Not for what I did for them.

But what they did for themselves.

Now please give me the new iPhone or I’ll ask Baz to fire you.



More Proof The World Has Gone Mad …

So recently, for reasons I don’t quite understand, the Screen Writers Guild of America and a division of the US Government asked me to give a presentation on how writers can attract foreign investment.

My entire deck is the picture at the top of this post.

After I explained what I was talking about – which was basically this [especially #8] – we watched the documentary, ‘Exporting Raymond’ which, for me, is still one of the best documentaries anyone looking to work overseas can watch to understand the differences in culture, on both a macro and micro scale.

Actually, it’s worth watching even if you’re not going overseas … or if you’ve been there, done that – especially if it was Russia or China – so to give you a taste, the trailer is below.

Apparently it went down so well they are trying to get the star of the film, Phil Rosenthal, to come to an event where I will interview him.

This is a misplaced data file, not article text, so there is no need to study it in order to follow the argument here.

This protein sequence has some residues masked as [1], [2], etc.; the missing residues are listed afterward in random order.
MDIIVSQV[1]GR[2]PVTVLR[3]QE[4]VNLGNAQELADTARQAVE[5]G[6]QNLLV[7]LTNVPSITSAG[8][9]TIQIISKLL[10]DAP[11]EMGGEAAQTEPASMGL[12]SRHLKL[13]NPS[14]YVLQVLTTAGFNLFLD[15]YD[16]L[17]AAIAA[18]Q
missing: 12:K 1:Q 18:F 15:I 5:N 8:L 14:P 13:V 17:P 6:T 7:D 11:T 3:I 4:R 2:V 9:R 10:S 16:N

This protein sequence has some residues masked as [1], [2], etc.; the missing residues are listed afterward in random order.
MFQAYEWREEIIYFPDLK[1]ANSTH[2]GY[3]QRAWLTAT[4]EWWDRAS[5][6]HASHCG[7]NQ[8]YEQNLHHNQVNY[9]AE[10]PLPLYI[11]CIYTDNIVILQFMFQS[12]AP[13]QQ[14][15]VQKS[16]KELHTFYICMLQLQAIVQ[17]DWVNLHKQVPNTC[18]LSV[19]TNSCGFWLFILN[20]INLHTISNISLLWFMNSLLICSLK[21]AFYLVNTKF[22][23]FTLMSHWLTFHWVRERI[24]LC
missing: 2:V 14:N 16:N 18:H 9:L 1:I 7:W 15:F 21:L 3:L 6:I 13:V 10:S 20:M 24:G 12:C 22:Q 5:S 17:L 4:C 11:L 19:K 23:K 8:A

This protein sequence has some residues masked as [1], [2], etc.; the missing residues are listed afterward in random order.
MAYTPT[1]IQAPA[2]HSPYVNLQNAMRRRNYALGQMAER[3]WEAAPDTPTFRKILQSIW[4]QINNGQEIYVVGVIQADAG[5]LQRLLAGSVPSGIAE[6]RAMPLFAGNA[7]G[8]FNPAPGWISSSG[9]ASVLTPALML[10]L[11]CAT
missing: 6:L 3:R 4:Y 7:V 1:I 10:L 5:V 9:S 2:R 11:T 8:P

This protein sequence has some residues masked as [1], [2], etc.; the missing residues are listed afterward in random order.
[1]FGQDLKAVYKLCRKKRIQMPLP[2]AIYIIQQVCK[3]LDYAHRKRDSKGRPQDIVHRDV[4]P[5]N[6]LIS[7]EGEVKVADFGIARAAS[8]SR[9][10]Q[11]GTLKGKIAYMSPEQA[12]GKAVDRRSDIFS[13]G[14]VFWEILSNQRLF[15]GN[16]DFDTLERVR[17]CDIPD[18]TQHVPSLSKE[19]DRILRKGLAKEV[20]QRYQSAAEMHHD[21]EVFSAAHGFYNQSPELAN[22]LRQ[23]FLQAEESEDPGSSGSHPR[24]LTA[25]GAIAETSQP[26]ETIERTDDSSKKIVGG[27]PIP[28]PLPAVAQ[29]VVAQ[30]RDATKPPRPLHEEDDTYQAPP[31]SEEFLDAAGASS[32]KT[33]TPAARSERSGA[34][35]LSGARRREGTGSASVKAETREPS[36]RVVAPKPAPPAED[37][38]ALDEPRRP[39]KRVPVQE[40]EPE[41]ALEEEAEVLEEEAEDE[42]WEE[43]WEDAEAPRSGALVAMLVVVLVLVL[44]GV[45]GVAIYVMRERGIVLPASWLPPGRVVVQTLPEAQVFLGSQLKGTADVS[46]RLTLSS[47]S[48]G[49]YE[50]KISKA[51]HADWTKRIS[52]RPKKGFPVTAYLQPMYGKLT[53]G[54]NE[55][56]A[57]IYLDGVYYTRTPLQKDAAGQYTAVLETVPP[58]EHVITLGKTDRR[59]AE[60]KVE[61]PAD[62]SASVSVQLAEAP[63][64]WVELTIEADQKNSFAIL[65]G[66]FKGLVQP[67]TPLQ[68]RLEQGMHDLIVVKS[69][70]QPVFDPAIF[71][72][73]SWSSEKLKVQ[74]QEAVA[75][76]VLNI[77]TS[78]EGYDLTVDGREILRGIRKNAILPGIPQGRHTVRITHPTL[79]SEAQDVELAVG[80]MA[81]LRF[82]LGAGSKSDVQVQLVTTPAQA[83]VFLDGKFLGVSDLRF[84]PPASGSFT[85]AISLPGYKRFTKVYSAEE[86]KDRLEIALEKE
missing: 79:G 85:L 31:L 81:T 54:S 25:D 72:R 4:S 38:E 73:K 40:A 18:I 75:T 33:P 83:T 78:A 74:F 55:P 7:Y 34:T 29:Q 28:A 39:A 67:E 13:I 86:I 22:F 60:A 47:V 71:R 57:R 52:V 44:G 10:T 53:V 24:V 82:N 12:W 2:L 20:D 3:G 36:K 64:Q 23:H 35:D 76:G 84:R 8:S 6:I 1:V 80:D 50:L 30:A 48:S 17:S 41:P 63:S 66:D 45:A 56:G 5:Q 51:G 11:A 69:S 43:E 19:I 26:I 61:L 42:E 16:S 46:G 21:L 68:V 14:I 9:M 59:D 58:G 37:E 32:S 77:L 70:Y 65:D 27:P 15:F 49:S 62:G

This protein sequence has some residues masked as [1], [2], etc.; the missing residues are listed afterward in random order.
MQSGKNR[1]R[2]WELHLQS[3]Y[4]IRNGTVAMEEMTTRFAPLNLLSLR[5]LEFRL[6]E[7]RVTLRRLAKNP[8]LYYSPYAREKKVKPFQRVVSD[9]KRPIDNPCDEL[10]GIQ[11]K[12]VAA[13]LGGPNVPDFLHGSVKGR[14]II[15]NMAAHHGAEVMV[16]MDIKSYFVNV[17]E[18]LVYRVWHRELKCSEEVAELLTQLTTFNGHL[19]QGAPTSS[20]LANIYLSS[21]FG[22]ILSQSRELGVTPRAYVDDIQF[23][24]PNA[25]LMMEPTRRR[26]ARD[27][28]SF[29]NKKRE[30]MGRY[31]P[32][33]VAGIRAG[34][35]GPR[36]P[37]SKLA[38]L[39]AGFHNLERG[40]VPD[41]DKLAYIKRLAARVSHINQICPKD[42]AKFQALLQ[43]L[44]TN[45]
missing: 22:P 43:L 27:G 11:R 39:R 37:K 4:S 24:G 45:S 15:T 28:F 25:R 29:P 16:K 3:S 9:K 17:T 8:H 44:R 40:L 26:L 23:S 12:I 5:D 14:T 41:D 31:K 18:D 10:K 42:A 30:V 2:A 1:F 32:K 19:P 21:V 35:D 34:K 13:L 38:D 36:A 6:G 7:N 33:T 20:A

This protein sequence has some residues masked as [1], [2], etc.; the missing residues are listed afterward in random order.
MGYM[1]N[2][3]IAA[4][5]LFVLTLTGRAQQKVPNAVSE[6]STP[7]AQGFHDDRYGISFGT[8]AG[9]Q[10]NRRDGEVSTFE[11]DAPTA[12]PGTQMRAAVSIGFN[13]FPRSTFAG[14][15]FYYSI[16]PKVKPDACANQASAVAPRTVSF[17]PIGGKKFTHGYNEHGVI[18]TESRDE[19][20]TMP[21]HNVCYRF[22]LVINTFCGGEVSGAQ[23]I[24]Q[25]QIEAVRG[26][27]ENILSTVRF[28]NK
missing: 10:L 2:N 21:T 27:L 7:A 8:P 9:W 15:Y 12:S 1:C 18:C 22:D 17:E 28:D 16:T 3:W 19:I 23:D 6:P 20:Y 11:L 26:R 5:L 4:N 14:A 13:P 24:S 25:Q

WTF?!

I was going to write that if this happens, Mr Rosenthal is going to realise working in Russia was no where near as hellish as being interviewed by me and then I discovered he’s worth $200 million, so my concern for his wellbeing kind of went out the window.

That said, as much as I experienced a lot of weird things in China, being asked to do this talk – and the possible subsequent Q&A – is right up there in terms of madness.

Living overseas. The gift that keeps on giving.



A Year Is A Long Time In America …

So today marks a year of being in America.

Or said another way, a year away from China.

It’s been a very interesting time for me … with a bunch of ups and downs.

Ups … in terms of the lifestyle my family get to enjoy and the people I now get to call colleagues and friends.

Downs … in terms of the state America is in and the way America is behaving.

Not just as a nation, but in the beliefs and habits that have infiltrated the working environment for so many people.

But all that aside, I still feel a deep sense of privilege that I get to have this experience.